Kellyanne Conway, President Donald Trump’s White House counselor, claimed on Tuesday morning that her boss is “trying to bring the country together” and “heal a nation” after mass shootings, at least one of which appears to have been inspired by his own anti-immigrant demagoguery. Moments later, both Conway and Trump demonstrated how dishonest that talking point was.
Conway attempted to present Trump as a statesmanlike leader, bent on staying above the fray in a time of national tragedy while others attempt to politicize the moment, during a Tuesday morning appearance on the Fox News Channel.
“It has been his desire and his intention since he learned of these tragedies over the weekend to get on the ground and visit the people there, to thank the first responders and the medical professionals, to meet those who are healing from their wounds to talk to law enforcement and federal FBI agents and others who are still on the ground offering resources and support,” she said.
“So, this is what he has done,” Conway continued. “And I think you saw a preview of that yesterday here in the White House when, despite the politicization of his political opponents, the president is trying to bring the country together, heal a nation but also offer concrete proposals on how to move forward as a nation.”
But in the very next sentence after claiming that the Trump White House was above the fray, Conway proceeded to politicize the tragedy herself. Though the motive in the Dayton shooting is not yet clear, she called herself “hopping mad” that the media has provided “very little scant coverage of the fact that this Dayton shooter has been confirmed as having a Twitter feed that was supportive of Antifa, that was supportive of Elizabeth Warren, Bernie Sanders.”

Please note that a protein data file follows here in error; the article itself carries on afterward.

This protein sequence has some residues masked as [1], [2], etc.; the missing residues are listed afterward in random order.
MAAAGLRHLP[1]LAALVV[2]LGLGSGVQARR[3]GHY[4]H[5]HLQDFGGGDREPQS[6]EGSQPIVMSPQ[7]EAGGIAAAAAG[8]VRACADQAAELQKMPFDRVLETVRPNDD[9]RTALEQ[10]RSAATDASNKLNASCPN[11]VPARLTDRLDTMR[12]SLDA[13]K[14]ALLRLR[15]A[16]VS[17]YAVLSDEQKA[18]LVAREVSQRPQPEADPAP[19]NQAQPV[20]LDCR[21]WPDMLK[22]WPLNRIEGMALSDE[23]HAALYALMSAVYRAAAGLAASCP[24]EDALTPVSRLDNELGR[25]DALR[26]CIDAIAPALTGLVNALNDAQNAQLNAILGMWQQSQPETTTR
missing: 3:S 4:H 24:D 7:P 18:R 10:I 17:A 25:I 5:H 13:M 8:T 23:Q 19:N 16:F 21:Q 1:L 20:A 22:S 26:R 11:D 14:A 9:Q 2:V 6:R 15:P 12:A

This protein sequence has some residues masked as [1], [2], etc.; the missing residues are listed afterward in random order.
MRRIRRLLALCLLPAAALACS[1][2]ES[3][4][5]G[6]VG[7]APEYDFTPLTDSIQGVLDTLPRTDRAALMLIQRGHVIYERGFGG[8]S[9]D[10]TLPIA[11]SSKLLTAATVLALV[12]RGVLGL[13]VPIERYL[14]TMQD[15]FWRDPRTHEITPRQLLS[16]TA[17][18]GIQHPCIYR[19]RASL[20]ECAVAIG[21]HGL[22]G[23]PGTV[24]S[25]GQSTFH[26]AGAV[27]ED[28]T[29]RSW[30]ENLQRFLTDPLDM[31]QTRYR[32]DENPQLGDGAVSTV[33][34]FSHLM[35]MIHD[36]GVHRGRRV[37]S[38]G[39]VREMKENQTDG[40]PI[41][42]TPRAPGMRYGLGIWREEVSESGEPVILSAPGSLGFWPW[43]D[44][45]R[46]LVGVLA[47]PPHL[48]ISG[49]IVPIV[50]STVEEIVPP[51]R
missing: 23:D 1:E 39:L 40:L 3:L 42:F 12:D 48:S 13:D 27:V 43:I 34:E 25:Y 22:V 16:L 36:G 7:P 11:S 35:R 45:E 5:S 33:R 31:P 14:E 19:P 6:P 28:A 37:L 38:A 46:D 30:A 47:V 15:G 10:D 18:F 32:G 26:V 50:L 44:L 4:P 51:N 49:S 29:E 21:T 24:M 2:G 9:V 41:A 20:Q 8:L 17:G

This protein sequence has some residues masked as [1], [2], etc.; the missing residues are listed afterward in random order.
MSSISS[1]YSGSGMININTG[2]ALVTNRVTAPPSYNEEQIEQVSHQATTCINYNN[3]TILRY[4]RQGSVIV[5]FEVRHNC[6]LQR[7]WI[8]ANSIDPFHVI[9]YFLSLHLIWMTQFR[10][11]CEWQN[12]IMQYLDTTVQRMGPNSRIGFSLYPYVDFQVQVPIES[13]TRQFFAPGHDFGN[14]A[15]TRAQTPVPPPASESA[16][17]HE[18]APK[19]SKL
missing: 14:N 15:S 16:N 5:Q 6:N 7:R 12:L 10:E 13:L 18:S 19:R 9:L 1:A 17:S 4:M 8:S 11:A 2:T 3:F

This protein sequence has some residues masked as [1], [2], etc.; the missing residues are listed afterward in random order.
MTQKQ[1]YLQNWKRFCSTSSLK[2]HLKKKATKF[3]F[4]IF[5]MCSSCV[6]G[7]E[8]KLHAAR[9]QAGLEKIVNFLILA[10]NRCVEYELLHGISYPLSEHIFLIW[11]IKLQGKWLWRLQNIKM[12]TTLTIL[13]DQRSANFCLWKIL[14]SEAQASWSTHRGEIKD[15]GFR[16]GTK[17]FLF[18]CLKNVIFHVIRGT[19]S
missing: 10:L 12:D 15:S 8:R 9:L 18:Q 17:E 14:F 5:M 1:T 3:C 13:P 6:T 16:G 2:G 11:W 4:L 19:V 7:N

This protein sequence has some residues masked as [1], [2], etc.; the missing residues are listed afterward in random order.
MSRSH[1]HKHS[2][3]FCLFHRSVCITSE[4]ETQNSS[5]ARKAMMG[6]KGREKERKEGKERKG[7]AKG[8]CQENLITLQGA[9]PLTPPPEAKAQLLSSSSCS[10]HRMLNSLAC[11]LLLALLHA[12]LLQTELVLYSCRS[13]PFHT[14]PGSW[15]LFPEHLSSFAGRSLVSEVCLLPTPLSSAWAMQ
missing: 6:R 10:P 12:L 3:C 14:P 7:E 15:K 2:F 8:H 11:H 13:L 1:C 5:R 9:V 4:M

She also complained that some Democratic politicians had blamed Trump’s racist rhetoric and actions for the rise in white nationalist violence. “This is a disgrace,” she said, bragging that “the president did not respond in kind.”
But less than an hour earlier, Trump had indeed responded in kind. He blasted former President Barack Obama, who had condemned the rise in racist rhetoric in a tweet.
“Did George Bush ever condemn President Obama after Sandy Hook. President Obama had 32 mass shootings during his reign. Not many people said Obama is out of Control. Mass shootings were happening before the President even thought about running for Pres.” @kilmeade @foxandfriends
— Donald J. Trump (@realDonaldTrump) August 6, 2019
Kellyanne’s husband, George Conway, who has been a prominent conservative critic of Trump during his tenure in office, pointed out that unlike previous presidents, Trump’s racist comments were apparently parroted in the manifesto of the El Paso mass shooter.
Um, because the racist terrorist killer wrote a racist manifesto that parroted the racist things that the racist president said? Just a wild guess. 🤔 https://t.co/uavk3f5yGA
— George Conway (@gtconway3d) August 6, 2019
Trump also demonstrated that his focus on appearing to bring the nation together was short-lived at best.
While Conway appeared on Fox News, Trump engaged in a Twitter storm accusing Google — without evidence — of “very illegal” actions in 2016 to subvert his presidential campaign.